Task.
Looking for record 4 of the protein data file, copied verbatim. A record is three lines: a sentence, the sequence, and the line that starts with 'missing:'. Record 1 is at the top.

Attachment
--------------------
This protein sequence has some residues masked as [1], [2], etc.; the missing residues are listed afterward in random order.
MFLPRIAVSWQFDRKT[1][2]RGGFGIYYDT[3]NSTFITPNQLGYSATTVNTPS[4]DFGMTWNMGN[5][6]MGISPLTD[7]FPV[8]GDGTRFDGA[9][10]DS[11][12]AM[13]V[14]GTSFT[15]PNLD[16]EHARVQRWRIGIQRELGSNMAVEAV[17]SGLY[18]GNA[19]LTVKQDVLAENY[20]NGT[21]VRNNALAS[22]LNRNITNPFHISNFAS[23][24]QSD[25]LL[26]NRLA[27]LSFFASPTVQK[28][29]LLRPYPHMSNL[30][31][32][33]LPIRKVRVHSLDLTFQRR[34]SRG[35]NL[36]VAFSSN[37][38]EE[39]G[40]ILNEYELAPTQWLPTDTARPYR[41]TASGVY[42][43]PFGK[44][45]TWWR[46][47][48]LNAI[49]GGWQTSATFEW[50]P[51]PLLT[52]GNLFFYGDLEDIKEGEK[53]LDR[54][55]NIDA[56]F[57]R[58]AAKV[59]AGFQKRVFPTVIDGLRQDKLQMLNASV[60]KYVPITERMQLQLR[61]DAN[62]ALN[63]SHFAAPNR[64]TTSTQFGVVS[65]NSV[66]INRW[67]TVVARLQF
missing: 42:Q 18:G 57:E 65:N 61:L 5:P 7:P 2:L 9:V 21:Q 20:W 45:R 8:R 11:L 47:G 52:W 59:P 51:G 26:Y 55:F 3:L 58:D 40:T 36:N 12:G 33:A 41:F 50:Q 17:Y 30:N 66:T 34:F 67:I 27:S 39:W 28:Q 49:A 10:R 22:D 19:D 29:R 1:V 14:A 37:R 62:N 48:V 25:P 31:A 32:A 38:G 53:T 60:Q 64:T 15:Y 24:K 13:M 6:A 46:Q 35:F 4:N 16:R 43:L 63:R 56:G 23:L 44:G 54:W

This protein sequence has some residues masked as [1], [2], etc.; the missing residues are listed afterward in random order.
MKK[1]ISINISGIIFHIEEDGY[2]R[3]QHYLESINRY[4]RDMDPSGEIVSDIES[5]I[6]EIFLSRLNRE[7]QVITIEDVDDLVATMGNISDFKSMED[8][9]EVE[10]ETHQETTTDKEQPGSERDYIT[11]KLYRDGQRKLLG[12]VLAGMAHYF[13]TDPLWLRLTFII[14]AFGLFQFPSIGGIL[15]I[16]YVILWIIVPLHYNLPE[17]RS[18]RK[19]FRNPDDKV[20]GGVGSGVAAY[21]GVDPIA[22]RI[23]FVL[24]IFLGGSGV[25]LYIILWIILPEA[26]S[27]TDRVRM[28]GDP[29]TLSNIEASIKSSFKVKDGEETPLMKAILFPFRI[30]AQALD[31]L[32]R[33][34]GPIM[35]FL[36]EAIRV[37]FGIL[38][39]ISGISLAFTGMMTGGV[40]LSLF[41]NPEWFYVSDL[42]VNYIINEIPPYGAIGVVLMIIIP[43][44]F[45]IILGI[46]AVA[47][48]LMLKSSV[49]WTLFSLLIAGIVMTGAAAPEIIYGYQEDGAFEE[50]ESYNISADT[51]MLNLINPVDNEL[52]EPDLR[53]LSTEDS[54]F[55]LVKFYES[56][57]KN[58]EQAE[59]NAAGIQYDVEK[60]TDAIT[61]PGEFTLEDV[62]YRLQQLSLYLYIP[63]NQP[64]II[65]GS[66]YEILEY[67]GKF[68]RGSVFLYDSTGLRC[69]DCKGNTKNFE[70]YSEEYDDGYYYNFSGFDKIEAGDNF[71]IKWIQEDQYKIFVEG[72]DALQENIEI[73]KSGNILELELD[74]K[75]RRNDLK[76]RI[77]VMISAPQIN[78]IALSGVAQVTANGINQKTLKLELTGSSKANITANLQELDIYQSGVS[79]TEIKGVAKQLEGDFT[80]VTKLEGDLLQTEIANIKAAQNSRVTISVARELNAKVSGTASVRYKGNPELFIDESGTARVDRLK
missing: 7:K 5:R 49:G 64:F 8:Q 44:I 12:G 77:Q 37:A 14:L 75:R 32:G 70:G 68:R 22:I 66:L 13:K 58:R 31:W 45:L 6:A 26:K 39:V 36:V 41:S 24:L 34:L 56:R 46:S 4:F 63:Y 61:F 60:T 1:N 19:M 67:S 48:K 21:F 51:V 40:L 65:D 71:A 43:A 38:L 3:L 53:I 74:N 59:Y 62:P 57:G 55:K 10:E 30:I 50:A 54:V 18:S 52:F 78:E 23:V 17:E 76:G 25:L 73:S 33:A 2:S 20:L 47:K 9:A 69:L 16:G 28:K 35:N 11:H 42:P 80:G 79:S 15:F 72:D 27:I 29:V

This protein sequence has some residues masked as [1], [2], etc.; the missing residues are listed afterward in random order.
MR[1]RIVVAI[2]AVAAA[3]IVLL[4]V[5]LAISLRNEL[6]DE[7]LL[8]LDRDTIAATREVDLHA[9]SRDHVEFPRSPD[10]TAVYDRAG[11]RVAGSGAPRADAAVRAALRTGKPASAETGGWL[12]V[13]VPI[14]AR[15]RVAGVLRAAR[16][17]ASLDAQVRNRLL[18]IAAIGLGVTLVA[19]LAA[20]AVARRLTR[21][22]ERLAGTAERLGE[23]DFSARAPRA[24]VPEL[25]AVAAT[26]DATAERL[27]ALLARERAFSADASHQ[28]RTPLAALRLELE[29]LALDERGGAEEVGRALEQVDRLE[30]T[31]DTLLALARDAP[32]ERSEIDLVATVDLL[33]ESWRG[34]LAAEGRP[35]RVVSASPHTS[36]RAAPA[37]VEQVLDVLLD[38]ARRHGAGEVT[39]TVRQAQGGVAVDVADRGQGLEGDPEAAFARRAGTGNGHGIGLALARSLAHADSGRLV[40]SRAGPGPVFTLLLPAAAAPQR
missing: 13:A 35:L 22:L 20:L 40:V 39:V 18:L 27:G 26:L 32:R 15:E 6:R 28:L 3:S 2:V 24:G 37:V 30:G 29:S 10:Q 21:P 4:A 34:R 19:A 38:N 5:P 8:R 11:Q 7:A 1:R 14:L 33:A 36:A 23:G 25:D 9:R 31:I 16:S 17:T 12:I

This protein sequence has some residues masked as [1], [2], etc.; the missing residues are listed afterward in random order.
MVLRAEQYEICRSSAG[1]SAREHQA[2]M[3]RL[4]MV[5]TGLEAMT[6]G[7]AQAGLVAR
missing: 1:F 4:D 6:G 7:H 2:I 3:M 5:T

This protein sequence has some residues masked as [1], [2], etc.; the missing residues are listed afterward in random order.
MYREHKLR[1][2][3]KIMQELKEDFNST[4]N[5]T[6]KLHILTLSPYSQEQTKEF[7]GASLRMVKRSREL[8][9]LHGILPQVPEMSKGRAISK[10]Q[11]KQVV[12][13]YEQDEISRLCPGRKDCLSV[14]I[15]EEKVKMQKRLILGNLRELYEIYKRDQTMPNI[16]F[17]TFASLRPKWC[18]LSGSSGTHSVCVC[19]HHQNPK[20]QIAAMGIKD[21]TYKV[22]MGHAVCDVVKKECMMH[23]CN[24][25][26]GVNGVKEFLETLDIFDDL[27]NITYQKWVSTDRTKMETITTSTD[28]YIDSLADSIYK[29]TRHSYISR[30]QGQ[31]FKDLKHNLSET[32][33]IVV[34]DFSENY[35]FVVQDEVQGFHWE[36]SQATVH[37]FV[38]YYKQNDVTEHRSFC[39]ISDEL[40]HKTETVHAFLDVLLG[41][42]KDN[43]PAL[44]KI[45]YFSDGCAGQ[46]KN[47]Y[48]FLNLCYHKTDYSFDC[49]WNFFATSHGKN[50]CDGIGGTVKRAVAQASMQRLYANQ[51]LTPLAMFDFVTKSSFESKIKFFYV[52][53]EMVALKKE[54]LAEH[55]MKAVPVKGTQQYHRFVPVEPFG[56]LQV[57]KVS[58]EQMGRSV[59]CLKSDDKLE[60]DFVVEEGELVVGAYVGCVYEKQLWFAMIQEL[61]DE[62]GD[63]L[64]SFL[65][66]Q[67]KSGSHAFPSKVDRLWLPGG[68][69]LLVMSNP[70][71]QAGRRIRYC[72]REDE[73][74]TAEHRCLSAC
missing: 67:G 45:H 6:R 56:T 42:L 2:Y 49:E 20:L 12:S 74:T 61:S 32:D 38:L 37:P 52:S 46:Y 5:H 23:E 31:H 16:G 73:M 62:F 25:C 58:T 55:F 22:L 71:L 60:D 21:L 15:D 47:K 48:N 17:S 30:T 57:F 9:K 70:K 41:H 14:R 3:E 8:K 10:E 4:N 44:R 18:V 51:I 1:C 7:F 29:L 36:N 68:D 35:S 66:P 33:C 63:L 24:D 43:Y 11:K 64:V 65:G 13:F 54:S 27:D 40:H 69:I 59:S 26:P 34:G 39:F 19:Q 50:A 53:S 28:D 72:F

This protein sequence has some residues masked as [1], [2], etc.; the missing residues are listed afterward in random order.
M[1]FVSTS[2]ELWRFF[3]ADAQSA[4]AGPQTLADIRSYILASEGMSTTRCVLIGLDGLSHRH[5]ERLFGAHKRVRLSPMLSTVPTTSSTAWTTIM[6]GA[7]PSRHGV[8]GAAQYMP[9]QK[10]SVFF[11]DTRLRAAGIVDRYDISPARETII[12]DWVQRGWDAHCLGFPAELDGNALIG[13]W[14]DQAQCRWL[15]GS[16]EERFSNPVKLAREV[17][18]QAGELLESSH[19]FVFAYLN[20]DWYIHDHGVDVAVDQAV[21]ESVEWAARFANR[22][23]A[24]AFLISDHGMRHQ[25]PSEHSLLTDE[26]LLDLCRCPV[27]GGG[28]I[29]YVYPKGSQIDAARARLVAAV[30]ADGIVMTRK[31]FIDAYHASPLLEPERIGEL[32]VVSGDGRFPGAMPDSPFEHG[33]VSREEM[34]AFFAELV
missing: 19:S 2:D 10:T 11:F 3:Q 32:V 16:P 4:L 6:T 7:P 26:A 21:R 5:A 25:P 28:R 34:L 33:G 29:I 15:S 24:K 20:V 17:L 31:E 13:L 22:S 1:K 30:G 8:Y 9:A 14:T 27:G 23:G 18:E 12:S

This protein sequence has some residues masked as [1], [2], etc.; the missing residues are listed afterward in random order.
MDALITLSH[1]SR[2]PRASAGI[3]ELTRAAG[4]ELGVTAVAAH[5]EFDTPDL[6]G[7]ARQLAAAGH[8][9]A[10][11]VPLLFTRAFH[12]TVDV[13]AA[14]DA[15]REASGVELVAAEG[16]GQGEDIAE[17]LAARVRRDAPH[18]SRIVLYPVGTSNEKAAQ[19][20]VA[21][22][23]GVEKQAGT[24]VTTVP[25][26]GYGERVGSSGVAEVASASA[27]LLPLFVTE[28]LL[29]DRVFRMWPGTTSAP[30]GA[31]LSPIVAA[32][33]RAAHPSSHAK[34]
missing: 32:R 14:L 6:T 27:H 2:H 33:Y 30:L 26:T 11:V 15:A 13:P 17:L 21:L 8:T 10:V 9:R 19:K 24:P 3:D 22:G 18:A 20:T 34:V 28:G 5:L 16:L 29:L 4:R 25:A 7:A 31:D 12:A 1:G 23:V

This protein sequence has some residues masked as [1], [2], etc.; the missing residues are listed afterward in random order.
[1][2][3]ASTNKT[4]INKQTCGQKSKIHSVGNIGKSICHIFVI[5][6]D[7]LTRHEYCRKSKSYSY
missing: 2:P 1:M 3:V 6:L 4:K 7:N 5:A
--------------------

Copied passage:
This protein sequence has some residues masked as [1], [2], etc.; the missing residues are listed afterward in random order.
MVLRAEQYEICRSSAG[1]SAREHQA[2]M[3]RL[4]MV[5]TGLEAMT[6]G[7]AQAGLVAR
missing: 1:F 4:D 6:G 7:H 2:I 3:M 5:T